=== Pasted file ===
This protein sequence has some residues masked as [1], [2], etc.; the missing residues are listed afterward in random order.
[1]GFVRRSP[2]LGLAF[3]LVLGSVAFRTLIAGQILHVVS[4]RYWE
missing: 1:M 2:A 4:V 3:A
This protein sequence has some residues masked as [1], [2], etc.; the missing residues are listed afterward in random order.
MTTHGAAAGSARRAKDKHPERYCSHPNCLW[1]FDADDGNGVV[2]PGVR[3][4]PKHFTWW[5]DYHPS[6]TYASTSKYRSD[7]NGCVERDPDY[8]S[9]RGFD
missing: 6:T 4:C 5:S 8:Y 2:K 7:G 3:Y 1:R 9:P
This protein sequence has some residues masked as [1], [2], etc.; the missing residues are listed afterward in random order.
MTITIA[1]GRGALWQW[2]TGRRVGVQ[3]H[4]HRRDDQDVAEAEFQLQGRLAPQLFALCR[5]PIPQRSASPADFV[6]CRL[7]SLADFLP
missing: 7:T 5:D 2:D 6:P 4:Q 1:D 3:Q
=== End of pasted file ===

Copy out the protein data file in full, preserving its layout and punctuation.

This protein sequence has some residues masked as [1], [2], etc.; the missing residues are listed afterward in random order.
[1]GFVRRSP[2]LGLAF[3]LVLGSVAFRTLIAGQILHVVS[4]RYWE
missing: 1:M 2:A 4:V 3:A
This protein sequence has some residues masked as [1], [2], etc.; the missing residues are listed afterward in random order.
MTTHGAAAGSARRAKDKHPERYCSHPNCLW[1]FDADDGNGVV[2]PGVR[3][4]PKHFTWW[5]DYHPS[6]TYASTSKYRSD[7]NGCVERDPDY[8]S[9]RGFD
missing: 6:T 4:C 5:S 8:Y 2:K 7:G 3:Y 1:R 9:P
This protein sequence has some residues masked as [1], [2], etc.; the missing residues are listed afterward in random order.
MTITIA[1]GRGALWQW[2]TGRRVGVQ[3]H[4]HRRDDQDVAEAEFQLQGRLAPQLFALCR[5]PIPQRSASPADFV[6]CRL[7]SLADFLP
missing: 7:T 5:D 2:D 6:P 4:Q 1:D 3:Q